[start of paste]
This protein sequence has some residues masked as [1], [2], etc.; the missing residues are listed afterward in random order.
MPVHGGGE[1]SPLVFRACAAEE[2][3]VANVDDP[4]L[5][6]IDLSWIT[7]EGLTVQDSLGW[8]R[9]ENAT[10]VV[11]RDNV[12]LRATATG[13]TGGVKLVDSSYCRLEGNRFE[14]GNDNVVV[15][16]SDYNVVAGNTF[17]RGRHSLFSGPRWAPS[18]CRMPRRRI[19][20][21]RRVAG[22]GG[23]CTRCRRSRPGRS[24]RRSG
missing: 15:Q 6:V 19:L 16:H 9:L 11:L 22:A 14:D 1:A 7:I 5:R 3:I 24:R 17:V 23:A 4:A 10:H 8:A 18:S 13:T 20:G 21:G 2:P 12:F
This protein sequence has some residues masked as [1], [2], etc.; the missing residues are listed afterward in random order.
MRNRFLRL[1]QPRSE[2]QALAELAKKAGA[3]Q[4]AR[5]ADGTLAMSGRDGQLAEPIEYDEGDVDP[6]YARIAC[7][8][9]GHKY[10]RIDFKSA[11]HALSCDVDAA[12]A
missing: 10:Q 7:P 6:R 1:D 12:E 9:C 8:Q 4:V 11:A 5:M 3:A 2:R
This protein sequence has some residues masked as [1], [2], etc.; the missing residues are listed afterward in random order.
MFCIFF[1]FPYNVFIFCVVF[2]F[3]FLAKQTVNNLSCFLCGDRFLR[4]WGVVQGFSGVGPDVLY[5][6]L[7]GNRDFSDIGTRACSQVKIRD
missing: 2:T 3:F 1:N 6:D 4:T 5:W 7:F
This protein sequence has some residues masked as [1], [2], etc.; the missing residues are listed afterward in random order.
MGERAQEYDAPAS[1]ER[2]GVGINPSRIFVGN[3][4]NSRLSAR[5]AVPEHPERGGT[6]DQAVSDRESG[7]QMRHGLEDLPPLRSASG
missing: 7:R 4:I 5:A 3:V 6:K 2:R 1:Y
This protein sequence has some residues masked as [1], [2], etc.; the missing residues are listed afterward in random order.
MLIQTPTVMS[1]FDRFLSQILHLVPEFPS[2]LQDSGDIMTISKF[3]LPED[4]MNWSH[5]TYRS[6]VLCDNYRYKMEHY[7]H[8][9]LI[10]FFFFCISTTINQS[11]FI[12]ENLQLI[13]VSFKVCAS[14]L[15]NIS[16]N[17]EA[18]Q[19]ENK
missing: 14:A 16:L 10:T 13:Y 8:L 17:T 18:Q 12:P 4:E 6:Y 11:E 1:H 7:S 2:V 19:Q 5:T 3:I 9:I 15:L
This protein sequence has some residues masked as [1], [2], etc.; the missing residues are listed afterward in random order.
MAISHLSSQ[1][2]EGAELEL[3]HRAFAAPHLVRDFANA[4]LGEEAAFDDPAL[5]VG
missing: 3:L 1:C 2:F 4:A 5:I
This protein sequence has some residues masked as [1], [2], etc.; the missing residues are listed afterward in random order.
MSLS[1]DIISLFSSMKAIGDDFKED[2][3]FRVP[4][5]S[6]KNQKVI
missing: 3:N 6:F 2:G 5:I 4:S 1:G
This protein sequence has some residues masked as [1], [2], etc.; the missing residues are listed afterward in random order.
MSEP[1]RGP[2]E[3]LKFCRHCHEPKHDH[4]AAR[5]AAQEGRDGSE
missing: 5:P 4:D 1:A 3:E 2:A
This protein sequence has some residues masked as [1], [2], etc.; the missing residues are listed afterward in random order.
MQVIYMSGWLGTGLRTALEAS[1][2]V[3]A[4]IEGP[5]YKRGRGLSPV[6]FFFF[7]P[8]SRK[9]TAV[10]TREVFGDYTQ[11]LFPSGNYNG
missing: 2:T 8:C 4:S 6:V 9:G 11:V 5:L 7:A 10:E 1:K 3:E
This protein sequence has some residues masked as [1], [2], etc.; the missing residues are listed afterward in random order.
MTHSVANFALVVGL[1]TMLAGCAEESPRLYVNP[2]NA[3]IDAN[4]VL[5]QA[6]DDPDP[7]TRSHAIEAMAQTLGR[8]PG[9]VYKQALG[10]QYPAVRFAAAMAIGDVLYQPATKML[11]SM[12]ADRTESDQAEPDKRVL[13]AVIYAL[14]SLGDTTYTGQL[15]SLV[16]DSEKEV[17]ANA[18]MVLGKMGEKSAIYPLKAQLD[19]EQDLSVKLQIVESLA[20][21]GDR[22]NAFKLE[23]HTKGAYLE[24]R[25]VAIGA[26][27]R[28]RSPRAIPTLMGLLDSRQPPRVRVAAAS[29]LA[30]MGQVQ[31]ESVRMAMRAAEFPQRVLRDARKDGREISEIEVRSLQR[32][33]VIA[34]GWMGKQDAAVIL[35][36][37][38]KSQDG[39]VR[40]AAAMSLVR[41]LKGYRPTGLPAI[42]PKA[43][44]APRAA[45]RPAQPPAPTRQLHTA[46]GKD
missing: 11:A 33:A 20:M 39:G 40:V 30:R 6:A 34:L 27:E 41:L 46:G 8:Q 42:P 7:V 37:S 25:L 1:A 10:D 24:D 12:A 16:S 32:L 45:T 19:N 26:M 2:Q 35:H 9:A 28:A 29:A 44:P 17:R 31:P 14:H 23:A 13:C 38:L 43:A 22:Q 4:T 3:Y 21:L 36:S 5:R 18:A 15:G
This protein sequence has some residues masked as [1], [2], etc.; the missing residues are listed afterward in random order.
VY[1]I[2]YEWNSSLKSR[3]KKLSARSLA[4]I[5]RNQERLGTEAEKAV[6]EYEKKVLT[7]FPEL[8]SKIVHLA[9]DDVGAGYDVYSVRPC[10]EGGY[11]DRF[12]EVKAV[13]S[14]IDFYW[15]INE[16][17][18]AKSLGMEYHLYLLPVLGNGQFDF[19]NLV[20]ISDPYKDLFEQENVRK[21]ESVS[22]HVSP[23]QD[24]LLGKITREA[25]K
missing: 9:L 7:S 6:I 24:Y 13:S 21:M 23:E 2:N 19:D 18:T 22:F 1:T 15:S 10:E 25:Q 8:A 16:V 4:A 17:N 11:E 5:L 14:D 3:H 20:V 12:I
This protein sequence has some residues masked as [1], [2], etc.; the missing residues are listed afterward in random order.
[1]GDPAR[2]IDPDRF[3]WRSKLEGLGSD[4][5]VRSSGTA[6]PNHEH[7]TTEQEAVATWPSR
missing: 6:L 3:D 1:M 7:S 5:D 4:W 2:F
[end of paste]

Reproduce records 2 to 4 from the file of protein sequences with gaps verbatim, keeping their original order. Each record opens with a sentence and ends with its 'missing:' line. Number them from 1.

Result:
This protein sequence has some residues masked as [1], [2], etc.; the missing residues are listed afterward in random order.
MRNRFLRL[1]QPRSE[2]QALAELAKKAGA[3]Q[4]AR[5]ADGTLAMSGRDGQLAEPIEYDEGDVDP[6]YARIAC[7][8][9]GHKY[10]RIDFKSA[11]HALSCDVDAA[12]A
missing: 10:Q 7:P 6:R 1:D 12:E 9:C 8:Q 4:V 11:A 5:M 3:A 2:R
This protein sequence has some residues masked as [1], [2], etc.; the missing residues are listed afterward in random order.
MFCIFF[1]FPYNVFIFCVVF[2]F[3]FLAKQTVNNLSCFLCGDRFLR[4]WGVVQGFSGVGPDVLY[5][6]L[7]GNRDFSDIGTRACSQVKIRD
missing: 2:T 3:F 1:N 6:D 4:T 5:W 7:F
This protein sequence has some residues masked as [1], [2], etc.; the missing residues are listed afterward in random order.
MGERAQEYDAPAS[1]ER[2]GVGINPSRIFVGN[3][4]NSRLSAR[5]AVPEHPERGGT[6]DQAVSDRESG[7]QMRHGLEDLPPLRSASG
missing: 7:R 4:I 5:A 3:V 6:K 2:R 1:Y